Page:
" Directive 85/337 proceeds on the basis that the best environmental policy consists in preventing the creation of pollution or nuisance at source, rather than trying to counteract their effects. It affirms the need to take effects on the environment into account at the earliest possible stage in all the technical planning and decision making processes. It recites that it necessary to achieve one of the Community's objectives in the sphere of the protection of the environment and the quality of life. It goes on to point out in the recital that the general principles for the assessment of environmental effects should be introduced with a view to supplementing and co-ordinating development consent procedures governing public and private projects likely to have a major effect on the environment. The recitals to the directive also provide that the development consent

for public and private projects which are likely to have a significant effect on the environment should be granted only after prior assessment of the likely significant environmental effects of these projects has been carried out. It also provides that the effects of a project on the environment must be assessed in order to take account of concerns to protect human health, to contribute by means of a better environment to the quality of life, to ensure maintenance of the diversity of species and to maintain the reproductive capacity of the ecosystem as a basic resource for life. "


HEALTH RISKS, EMF AND AIR POLLUTION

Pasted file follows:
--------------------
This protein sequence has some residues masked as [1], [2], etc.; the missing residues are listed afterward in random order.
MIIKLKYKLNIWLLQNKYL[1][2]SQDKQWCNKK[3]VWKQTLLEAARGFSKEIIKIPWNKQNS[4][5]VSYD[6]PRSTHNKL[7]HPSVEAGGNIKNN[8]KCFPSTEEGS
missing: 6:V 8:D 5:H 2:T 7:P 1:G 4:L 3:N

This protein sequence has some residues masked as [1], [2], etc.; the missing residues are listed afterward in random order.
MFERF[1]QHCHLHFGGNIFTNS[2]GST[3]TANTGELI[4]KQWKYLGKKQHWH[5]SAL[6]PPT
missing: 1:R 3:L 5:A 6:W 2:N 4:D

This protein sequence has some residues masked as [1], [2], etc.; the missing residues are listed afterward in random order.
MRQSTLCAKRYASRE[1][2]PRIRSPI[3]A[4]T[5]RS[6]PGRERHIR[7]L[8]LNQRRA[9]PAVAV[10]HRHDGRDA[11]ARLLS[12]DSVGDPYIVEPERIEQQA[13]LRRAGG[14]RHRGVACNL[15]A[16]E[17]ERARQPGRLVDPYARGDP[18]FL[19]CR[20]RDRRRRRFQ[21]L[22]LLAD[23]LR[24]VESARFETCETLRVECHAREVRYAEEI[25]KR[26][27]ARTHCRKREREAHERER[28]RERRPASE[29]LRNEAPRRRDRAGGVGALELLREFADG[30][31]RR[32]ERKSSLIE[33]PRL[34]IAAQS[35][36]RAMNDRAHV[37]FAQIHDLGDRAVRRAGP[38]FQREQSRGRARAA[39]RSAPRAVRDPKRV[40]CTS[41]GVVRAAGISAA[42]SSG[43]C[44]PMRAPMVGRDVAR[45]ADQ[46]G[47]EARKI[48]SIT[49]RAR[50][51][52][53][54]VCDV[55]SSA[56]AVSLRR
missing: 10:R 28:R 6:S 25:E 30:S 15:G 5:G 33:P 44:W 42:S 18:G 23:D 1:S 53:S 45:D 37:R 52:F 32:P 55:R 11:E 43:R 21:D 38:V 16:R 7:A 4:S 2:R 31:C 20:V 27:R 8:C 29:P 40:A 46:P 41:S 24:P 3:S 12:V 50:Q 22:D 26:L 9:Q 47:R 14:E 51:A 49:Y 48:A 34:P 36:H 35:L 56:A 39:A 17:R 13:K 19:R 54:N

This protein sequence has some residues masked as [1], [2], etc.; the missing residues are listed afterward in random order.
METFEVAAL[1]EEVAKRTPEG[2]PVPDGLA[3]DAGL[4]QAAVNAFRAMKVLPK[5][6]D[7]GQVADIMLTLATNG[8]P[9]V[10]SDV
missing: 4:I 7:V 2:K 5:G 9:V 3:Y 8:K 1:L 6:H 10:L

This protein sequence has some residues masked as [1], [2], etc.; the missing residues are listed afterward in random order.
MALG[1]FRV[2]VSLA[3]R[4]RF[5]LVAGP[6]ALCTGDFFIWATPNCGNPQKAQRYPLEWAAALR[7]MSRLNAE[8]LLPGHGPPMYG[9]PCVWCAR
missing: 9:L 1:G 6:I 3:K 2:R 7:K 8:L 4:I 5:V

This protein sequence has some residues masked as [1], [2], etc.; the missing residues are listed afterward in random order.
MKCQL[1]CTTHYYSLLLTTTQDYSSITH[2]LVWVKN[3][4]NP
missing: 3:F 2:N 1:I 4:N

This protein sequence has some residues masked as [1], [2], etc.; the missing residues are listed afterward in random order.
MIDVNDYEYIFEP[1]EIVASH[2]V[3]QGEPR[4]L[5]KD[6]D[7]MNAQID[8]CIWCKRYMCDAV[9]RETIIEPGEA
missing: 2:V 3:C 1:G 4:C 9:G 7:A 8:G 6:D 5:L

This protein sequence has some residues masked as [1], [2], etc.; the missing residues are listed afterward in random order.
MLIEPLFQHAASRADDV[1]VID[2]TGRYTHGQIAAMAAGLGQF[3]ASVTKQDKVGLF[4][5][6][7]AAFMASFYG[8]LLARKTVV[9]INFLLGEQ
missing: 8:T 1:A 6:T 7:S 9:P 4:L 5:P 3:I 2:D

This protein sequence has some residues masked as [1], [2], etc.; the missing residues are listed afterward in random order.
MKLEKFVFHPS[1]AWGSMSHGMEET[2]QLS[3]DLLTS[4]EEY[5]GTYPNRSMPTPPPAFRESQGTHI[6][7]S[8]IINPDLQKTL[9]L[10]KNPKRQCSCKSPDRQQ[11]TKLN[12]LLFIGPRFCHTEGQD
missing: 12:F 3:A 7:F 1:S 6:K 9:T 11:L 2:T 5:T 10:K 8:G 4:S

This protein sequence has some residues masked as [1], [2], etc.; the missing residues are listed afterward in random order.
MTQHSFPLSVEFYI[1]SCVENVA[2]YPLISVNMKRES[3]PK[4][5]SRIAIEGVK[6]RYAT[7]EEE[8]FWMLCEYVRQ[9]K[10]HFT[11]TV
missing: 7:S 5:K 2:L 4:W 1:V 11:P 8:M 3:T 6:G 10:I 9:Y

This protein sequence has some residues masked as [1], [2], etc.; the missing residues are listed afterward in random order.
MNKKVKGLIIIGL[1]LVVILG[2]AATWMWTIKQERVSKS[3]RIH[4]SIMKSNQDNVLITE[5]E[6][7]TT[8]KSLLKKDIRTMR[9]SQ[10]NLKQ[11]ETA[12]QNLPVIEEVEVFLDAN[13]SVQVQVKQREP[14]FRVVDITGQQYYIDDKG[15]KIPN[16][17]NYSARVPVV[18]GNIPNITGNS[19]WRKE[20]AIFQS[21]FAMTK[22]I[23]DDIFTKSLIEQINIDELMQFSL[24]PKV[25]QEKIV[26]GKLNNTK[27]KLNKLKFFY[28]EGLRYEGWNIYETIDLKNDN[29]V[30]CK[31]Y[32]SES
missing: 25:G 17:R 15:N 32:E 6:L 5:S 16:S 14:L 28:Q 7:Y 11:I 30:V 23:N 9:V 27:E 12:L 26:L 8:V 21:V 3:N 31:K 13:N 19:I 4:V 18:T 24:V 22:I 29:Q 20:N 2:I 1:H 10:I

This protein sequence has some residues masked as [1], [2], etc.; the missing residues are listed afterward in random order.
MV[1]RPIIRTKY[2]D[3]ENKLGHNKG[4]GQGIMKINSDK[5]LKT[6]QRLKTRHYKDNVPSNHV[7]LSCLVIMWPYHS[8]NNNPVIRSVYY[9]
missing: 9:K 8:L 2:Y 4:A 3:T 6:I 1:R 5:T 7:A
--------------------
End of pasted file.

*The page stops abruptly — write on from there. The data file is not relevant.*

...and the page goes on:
There are increasing international concerns amongst scientists and the public regarding the effects on public health of electric magnetic FIElds. The ESB in it's policy statement state that they follow the advice of the WHO and the ICNIRP, (World Health Organisation, and the International Commission on Non-Ionising Radiation Protection). It should be noted that numerous countries, Russia, Hungary, China, Italy and most recently Switzerland have rejected the advice of the WHO and the ICNIRP in setting limits for their populations for exposure to electric magnetic radiation. The FOEFL, the Swiss government department with responsibility for protecting public health, stated in a letter that the ICNIRP guidelines, (which are the same as the WHO recommendations), are not sufficient to protect public health during chronic exposure. The precautionary approach would suggest that this proposed power station be sited in a remote location away from built up areas. I note that the Porvoo facility held up as an example by the project promoters is located in a forest outside Helsinki and not in the centre of the city !


See enclosed letter from Professor Henshaw as printed in the IRISH TIMES.



ENVIRONMENTAL IMPACT STUDY.


No environmental impact study/assessment was

provided by the promoters of this project. Indeed when one looks at the information required by an EIS one can understand their unwillingness do so.


BOILER CAPACITY